The Routledge Handbook of Animal Welfare



An essential reference for animal welfare advocates

Concern for animals underpinned by science

Informed by recent advances in animal behavioural and cognitive sciences, new understanding of the remarkable abilities of a wide range of animals is leading to a fundamental reconsideration of the ways in which we use, and sometimes exploit, other species. Combining the expertise of 50 authors – many of whom are world leaders in their fields, the Routledge Handbook of Animal Welfare comprehensively covers animal welfare concerns associated with the farming of terrestrial species and fish, transportation, slaughter, the use of animals in laboratories, zoos, entertainment settings, and as companions, working animals, and more. Virtually all contemporary animal welfare issues are covered in depth.

Many of these are controversial, challenging accepted practices, and throwing into sharp relief the differing interests of stakeholders such as industry, government, wider society, and of course, the animals themselves. In such a socially contested domain, sound evidence is important. This book explores the scientific underpinnings for the moral consideration of animals – and of evolving conceptualisations of animal welfare, that give rise to concerns about the welfare of animals used in a wide variety of settings.

The inclusion of recent topics such as the impacts of climate change on animal welfare, and the links between animal exploitation, antimicrobial resistance and pandemics, ensure this text is among the most current in its field. This textbook also includes coverage of animal ethics, animal law in key regions of the world, stakeholder perspectives, education, communication and human behavioural change. It is essential reading for policy-makers, researchers and other professionals working in the animal welfare sector, and for students of animal welfare everywhere.

Contents Include:

Orders, sample text and more:

PART 1 – animal welfare fundamentals


1. The moral status of animals: biological foundations
2. Animal welfare concepts
3. Animal welfare assessment


PART 2 – Animal farming, transportation and killing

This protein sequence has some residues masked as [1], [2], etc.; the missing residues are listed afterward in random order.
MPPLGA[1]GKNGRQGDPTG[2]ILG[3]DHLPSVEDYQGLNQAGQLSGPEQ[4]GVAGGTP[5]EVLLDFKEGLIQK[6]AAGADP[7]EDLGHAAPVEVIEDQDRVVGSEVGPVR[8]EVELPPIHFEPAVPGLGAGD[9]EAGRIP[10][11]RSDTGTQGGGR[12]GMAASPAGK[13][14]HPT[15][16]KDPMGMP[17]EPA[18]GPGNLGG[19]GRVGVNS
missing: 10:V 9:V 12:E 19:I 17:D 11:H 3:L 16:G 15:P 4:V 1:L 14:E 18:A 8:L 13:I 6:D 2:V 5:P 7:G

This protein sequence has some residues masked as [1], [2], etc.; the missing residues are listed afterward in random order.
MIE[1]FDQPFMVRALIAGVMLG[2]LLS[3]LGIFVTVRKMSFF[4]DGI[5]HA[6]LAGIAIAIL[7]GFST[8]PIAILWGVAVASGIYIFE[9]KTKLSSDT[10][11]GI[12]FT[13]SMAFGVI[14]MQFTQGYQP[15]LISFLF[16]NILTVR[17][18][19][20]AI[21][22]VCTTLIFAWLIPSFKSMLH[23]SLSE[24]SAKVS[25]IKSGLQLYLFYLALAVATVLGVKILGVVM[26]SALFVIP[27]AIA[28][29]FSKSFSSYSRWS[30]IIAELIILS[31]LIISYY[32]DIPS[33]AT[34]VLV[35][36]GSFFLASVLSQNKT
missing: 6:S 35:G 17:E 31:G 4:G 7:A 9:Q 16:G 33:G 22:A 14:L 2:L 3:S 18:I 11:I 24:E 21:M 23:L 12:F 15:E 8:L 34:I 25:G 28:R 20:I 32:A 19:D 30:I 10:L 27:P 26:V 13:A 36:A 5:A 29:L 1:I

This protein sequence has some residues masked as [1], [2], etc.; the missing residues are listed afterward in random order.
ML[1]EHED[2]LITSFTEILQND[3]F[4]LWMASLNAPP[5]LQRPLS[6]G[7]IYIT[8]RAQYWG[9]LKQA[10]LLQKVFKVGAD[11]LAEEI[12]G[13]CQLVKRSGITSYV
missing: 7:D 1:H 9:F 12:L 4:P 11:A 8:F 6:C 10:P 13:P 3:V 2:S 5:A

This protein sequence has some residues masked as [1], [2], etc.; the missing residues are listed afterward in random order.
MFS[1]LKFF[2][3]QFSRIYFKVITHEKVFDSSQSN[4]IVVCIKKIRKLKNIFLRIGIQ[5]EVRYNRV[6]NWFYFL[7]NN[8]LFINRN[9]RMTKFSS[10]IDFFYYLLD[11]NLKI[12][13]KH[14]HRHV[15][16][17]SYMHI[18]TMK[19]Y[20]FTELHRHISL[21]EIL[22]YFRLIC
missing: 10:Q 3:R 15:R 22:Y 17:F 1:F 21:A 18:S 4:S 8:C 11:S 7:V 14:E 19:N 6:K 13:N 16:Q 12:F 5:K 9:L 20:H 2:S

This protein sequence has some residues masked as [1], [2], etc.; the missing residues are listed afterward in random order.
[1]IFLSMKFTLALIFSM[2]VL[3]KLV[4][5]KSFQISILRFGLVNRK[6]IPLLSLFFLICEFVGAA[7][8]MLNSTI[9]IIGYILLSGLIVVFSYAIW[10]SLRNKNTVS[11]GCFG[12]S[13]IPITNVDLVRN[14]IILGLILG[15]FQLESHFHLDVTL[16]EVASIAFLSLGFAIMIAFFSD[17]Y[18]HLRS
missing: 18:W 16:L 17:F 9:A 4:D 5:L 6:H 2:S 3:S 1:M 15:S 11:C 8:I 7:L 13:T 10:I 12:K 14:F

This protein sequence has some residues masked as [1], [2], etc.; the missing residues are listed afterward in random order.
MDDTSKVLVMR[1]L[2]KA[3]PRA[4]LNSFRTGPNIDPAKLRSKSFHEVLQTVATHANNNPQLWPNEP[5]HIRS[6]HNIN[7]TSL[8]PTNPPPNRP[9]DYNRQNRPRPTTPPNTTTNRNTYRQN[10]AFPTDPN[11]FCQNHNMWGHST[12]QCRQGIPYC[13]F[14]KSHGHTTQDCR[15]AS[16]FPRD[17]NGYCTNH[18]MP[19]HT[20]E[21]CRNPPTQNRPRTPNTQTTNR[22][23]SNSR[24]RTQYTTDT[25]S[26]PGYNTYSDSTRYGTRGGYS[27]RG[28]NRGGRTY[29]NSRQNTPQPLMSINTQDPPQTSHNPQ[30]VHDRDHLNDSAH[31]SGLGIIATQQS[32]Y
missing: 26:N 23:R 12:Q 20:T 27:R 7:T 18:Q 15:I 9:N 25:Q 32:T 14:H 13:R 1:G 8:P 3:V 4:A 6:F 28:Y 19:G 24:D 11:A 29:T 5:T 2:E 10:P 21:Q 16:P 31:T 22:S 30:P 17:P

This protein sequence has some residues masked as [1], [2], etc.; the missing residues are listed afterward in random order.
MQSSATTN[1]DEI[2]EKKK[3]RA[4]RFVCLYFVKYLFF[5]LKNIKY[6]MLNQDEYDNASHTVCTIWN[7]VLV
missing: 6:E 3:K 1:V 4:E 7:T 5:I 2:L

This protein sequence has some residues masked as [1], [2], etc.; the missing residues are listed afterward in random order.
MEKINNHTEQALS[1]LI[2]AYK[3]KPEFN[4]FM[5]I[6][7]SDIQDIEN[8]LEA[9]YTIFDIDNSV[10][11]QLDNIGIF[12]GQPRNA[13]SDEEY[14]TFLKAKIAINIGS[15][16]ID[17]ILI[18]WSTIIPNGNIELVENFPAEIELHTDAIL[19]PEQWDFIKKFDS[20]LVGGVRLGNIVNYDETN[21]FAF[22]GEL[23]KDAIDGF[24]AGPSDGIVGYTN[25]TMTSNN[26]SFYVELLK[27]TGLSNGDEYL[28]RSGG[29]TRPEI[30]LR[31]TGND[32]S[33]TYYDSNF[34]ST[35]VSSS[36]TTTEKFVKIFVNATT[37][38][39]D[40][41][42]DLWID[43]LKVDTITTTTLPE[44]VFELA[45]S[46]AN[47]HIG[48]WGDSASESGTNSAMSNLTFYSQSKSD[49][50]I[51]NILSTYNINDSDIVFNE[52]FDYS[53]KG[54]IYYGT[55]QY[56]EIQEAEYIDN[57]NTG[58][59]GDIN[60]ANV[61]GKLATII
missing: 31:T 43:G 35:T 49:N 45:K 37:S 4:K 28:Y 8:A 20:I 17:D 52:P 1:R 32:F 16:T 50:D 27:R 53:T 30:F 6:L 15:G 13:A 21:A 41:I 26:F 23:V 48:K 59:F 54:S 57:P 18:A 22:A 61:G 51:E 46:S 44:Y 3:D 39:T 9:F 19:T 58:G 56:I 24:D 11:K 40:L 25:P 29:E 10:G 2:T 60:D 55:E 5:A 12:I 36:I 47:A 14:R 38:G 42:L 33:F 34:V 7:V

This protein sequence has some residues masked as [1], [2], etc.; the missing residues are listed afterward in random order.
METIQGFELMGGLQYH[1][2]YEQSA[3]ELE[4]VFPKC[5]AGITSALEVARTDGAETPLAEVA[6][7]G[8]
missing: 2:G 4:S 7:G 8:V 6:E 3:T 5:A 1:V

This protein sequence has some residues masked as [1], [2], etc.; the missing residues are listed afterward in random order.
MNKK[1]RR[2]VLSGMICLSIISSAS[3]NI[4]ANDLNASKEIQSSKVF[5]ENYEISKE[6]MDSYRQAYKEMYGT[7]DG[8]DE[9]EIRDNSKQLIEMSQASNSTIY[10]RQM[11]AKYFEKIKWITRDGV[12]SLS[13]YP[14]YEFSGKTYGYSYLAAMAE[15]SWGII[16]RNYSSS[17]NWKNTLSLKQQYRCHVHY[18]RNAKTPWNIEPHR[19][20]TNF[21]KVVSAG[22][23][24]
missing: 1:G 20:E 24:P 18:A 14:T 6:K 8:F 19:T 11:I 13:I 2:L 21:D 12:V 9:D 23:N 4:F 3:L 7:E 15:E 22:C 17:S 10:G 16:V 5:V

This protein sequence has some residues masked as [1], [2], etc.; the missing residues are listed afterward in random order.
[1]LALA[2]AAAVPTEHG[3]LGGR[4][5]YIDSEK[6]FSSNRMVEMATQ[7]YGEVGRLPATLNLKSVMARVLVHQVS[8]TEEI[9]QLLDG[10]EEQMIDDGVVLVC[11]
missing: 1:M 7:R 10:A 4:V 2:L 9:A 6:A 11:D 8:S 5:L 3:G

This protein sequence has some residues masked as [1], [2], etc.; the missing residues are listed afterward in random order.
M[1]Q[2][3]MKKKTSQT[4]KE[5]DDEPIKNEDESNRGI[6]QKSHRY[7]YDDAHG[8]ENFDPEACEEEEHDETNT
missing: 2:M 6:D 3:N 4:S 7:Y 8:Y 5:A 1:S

4. Contemporary animal farming
5. Farming poultry
6. Farming pigs
7. Farming cattle
8. Farming sheep and goats
9. Farming nondomesticated and semidomesticated terrestrial species
10. Farming fish
11. Transportation
12. Slaughter, Euthanasia, and Depopulation


PART 3 – Animal use for other purposes


13. Scientific and educational animal use
14. Animals in entertainment
15. Zoos and aquaria
16. Hunting, fishing and whaling
17. Commercial fisheries


PART 4 – Species-specific concerns


18. Canines and felines
19. Equines
20. Non-domesticated terrestrial species
21. Companion fish
22. Marine mammals


PART 5 – Recent and emerging issues


23. Climate change, human-wildlife conflict and biodiversity loss
24. Animal welfare and human health
25. Animal disaster management


PART 6 – Animal ethics and law


26. Animal ethics
27. Animal law – historical, contemporary and international developments
28. Key animal law in Australia
29. Key animal law in China
30. Key animal law across Europe
31. Key animal law in India
32. Key animal law in South Africa
33. Key animal law in the United States


PART 7 – Social change for animals


34. Stakeholder groups and perspectives
35. Animal advocacy and human behavioural change
36. Animal Welfare Education and Communication

The Costs And Benefits Of Animal Experiments



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Sample Chapter

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Are Animal Experiments Justified?

Few Ethical Issues Create as Much Controversy as

Invasive Experiments on Animals